One such relationship was with the young Scottish mathematician, David Gregory (1659-1708). Born in Aberdeen, Gregory's interest in mathematics was first prompted by the study of the papers of his uncle James Gregory (1638-1675), whom he succeeded in the chair of mathematics at the University of Edinburgh in 1683. He had written to Newton in 1684, and again in 1687 when he composed a fulsome letter of praise after reading the Principia. Gregory first met Newton in person during a journey to England in the summer of 1691, and impressed him enough to gain his recommendation (ahead of Edmond Halley) for the Savilian professorship of astronomy at Oxford, to which he was elected later that year. Newton's continuing patronage was to be responsible for Gregory's later appointments as mathematics tutor to the Duke of Gloucester (son of the future Queen Anne) in 1699 and as overseer of the Scottish mint in 1707.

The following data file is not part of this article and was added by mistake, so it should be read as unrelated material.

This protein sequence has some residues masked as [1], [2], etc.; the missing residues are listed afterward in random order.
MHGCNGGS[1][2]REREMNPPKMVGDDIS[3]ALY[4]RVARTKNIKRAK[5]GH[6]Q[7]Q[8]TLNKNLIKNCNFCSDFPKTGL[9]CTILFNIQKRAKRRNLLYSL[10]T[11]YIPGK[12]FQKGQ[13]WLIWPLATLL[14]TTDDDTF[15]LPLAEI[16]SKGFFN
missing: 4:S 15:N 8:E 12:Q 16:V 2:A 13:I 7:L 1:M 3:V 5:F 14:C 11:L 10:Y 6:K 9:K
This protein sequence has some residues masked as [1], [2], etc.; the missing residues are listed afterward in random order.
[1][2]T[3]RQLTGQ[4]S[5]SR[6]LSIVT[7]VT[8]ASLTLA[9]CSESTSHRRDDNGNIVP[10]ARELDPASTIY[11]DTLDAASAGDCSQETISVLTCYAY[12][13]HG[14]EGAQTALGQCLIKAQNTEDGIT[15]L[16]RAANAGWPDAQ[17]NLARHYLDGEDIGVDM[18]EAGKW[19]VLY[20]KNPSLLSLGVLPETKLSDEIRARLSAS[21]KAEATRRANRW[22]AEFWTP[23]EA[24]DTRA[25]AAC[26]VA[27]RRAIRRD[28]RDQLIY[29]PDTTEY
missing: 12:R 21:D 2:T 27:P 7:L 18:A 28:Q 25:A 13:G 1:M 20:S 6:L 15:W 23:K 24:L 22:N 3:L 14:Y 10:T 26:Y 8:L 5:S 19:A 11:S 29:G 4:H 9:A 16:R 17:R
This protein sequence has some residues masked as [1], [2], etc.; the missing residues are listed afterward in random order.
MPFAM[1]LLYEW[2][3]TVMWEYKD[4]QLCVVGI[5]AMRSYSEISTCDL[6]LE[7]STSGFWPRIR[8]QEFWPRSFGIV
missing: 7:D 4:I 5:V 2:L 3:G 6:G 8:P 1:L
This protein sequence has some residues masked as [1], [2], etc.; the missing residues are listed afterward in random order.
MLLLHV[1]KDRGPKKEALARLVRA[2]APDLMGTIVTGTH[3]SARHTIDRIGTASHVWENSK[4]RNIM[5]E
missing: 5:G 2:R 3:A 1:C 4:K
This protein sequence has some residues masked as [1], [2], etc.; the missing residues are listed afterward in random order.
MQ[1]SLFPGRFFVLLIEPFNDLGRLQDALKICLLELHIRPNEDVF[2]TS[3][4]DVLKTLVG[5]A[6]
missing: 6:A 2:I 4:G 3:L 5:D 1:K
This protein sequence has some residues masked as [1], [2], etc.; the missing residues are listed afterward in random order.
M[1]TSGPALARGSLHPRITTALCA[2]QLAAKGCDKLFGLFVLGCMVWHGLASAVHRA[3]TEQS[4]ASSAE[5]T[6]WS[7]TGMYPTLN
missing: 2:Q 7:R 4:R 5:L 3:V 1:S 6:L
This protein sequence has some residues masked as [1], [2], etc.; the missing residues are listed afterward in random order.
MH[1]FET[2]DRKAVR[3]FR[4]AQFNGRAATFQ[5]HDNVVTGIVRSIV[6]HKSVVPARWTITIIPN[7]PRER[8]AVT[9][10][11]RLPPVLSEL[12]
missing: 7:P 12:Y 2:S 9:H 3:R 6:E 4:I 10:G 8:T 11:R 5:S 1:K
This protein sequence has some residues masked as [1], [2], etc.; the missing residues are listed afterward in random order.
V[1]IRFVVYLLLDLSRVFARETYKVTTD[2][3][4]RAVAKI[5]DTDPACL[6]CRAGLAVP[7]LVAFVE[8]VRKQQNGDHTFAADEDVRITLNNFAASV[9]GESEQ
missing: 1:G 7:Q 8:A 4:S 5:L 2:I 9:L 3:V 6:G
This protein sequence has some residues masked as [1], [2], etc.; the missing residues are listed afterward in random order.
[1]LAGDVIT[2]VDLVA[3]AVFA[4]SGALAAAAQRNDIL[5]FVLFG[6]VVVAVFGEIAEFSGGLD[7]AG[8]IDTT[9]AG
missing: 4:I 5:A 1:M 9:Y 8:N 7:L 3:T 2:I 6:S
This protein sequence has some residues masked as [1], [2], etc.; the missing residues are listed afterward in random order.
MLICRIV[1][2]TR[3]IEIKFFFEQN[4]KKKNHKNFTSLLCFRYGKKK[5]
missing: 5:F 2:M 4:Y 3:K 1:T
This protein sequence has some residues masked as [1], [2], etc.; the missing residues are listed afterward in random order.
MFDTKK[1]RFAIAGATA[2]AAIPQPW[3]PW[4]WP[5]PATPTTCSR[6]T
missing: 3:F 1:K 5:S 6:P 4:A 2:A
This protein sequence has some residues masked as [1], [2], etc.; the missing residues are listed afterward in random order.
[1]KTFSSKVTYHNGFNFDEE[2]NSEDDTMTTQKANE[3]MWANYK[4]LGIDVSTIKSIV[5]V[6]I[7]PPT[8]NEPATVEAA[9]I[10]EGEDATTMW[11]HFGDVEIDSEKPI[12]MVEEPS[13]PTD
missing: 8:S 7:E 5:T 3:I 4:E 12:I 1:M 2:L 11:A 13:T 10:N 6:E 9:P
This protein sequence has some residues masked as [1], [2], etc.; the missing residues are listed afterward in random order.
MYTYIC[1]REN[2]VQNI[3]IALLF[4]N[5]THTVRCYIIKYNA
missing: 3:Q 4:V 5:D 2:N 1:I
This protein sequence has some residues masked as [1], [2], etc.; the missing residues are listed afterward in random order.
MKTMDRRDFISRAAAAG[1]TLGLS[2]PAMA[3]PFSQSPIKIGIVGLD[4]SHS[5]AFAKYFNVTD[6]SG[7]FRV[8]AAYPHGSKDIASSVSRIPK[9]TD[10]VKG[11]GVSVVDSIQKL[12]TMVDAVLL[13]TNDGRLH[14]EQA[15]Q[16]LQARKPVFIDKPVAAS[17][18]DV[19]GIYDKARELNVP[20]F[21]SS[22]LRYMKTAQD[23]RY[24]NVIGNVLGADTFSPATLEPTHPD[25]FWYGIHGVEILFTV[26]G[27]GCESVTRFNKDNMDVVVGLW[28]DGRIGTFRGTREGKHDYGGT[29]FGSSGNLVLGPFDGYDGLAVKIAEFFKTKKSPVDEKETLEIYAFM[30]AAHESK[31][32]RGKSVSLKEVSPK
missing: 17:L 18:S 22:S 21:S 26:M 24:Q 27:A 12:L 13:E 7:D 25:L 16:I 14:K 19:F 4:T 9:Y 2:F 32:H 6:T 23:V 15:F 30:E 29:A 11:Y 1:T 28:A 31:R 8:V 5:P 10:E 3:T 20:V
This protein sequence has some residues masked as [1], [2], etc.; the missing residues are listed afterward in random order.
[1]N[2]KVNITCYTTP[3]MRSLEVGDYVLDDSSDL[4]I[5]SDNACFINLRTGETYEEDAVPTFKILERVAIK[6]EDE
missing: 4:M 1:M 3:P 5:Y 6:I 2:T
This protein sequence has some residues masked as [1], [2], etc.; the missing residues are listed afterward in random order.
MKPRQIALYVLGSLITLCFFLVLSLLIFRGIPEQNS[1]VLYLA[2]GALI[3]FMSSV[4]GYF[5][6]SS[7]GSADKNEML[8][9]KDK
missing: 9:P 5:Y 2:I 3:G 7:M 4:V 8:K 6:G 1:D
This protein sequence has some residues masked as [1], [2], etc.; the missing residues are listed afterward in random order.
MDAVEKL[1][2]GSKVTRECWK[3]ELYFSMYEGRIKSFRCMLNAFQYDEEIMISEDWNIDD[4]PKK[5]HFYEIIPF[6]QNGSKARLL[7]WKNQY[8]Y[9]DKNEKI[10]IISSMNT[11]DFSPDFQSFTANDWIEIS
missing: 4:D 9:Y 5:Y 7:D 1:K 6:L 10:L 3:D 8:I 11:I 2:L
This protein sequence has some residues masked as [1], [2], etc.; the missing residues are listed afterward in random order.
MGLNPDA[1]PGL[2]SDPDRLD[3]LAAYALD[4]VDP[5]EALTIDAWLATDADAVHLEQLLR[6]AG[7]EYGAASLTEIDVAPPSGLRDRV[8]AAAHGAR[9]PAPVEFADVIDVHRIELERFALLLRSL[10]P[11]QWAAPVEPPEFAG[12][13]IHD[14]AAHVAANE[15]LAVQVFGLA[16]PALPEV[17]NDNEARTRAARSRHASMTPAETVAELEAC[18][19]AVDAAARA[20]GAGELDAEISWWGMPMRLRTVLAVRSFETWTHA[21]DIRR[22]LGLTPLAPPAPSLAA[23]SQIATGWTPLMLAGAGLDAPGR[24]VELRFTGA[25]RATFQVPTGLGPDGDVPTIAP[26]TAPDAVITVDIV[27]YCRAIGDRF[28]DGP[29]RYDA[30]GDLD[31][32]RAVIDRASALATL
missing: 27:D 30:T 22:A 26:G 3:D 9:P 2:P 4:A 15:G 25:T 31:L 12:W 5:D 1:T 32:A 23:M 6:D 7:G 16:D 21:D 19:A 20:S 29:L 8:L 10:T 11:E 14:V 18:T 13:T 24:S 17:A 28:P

Newton had first contemplated a second edition of the Principia in 1691, when he discussed it with the brilliant young Swiss mathematician, Nicolas Fatio de Duillier. The project was however suspended by a number of factors, not least the nervous breakdown, characterised by outbreaks of paranoia and insomnia, which Newton suffered in the autumn of 1693; there is also evidence for a fire which damaged or destroyed a number of his papers at this period. The plan for a second edition was revived early in 1694 by Gregory, who had been conducting a close study of the Principia in the years since its publication (his notes and commentary survive in the library of the Royal Society (Ms. 210)), and it was the subject of a bout of intense activity during a visit by Gregory to Newton in Cambridge on 4-10 May 1694. Gregory's surviving memoranda from the visit bear witness to such a blaze of intellectual energy on Newton's behalf that Gregory 'could hardly write fast enough to take down notes of projects on which Newton was at work or at least pretended plausibly to be' (Richard S. Westfall, The Life of Isaac Newton, Cambridge: University Press, 1993, 217).